The fate of Gujarat’s groundnut crop hangs in the balance as the crucial Janmashtami deadline approaches. Experts warn of a potential 10 to 15% loss if timely rains do not grace the region. Government data reports a 4% reduction in groundnut sowing in Gujarat compared to the previous year, a minor shift within the typical 7 to 8% variation range.
Gujarat’s groundnut crop received substantial rains in late July, but subsequent beneficial rains have been notably absent, posing a threat to yields. Without rain within the next 4 to 7 days, a 10 to 15% decline in crop yield is expected. The regions of Junagadh, Gir Somnath, Keshod, Veraval, Una, Kodinar, and Mangrol, which initially experienced heavy rainfall, now stand at risk. A further delay could escalate losses to 20% or more.
Market conditions reveal that if favourable rain prevails until Janmashtami, a robust groundnut crop may be realized, potentially surpassing 2.9 to 3.0 million tonnes of last year’s production. Conversely, prolonged dry spells within the next 15-20 days could result in losing three to four lakh tonnes. The current year witnesses a significant shift in groundnut cultivation patterns in Gujarat, with a heightened preference for the G 32 variety leading to reduced sowing of G 20 and G 10 varieties. The new Ki 32 variety yields 20 to 25 heads per head, presenting an advantage over other variants.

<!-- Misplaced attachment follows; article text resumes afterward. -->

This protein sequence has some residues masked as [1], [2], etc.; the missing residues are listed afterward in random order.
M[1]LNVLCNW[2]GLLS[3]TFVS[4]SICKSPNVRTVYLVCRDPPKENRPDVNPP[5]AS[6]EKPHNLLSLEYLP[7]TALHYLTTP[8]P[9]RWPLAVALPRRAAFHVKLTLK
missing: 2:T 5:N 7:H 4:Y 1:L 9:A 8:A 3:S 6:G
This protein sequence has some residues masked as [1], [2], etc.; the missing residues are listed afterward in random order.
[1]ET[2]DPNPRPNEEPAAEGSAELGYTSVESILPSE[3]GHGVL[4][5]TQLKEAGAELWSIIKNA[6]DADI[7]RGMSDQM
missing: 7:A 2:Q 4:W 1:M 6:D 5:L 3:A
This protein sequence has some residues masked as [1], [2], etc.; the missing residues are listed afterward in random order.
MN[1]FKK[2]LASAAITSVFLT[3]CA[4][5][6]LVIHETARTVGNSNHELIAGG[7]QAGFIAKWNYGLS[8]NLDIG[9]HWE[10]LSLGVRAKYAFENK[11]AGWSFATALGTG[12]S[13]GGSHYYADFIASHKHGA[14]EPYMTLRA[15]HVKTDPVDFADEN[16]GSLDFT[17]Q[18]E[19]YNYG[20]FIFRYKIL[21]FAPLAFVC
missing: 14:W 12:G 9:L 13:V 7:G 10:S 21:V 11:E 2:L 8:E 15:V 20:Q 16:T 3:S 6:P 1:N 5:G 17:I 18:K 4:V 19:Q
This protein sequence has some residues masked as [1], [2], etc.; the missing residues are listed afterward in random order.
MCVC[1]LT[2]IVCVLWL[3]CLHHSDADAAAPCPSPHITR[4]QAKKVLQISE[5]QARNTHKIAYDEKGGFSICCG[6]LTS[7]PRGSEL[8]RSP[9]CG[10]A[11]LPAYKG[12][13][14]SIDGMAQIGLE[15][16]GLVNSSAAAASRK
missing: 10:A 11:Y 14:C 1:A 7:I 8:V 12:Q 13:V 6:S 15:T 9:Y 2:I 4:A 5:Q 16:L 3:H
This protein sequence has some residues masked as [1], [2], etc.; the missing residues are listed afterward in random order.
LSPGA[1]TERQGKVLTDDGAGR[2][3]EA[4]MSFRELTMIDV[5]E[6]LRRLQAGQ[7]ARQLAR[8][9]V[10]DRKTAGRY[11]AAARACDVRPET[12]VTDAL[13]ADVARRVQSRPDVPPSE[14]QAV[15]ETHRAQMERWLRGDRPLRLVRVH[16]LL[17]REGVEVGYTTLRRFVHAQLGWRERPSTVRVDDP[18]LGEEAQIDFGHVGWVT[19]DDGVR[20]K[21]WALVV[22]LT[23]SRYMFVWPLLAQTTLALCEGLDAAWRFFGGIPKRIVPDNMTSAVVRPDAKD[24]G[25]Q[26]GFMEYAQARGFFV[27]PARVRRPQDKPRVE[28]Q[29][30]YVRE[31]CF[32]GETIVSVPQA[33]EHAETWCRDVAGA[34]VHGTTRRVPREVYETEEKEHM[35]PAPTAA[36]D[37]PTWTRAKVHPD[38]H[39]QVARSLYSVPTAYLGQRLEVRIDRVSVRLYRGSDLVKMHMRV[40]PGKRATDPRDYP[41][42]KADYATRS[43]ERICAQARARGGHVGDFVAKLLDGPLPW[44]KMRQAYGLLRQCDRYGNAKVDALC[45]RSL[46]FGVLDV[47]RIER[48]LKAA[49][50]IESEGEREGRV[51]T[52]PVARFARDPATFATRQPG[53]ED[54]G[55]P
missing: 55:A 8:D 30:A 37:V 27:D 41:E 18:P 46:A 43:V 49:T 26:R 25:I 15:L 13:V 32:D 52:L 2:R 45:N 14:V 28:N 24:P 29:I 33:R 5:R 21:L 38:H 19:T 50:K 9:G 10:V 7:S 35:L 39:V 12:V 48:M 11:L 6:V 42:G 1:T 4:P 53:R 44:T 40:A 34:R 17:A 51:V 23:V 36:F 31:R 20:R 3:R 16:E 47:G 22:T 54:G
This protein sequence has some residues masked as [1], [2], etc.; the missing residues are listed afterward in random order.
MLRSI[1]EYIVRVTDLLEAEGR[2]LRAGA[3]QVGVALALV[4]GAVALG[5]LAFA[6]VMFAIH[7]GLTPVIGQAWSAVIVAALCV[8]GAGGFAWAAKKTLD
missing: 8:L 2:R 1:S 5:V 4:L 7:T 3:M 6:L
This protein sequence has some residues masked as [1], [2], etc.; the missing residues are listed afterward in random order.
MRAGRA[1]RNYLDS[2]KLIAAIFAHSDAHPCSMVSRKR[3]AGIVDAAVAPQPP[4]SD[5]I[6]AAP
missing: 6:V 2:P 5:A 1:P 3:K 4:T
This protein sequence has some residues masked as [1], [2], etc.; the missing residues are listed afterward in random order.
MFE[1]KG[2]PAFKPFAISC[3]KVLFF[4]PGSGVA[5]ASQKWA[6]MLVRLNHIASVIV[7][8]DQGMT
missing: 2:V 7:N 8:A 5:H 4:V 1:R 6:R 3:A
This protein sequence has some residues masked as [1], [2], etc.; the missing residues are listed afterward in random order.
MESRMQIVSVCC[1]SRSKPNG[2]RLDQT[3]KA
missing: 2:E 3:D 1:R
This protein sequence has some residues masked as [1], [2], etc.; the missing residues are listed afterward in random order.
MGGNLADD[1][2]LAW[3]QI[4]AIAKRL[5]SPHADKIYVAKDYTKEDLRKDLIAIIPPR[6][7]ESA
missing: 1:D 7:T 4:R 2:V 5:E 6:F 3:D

Madhya Pradesh and Uttar Pradesh have recorded the highest groundnut sowing in a decade. With these states focusing on the TJ variety, groundnut seed stocks are projected to surge. Karnataka, Andhra Pradesh, and Telangana await October for new groundnut sowing, contingent on good September rains to stimulate demand for groundnut seeds in Gujarat.
As Gujarat’s groundnut crop navigates the intricate interplay of climate, sowing patterns, and market dynamics, the delicate balance between rain and yield remains a decisive factor in the sector’s future. Thus, if there are no showers, the groundnut market may see some decline in the future.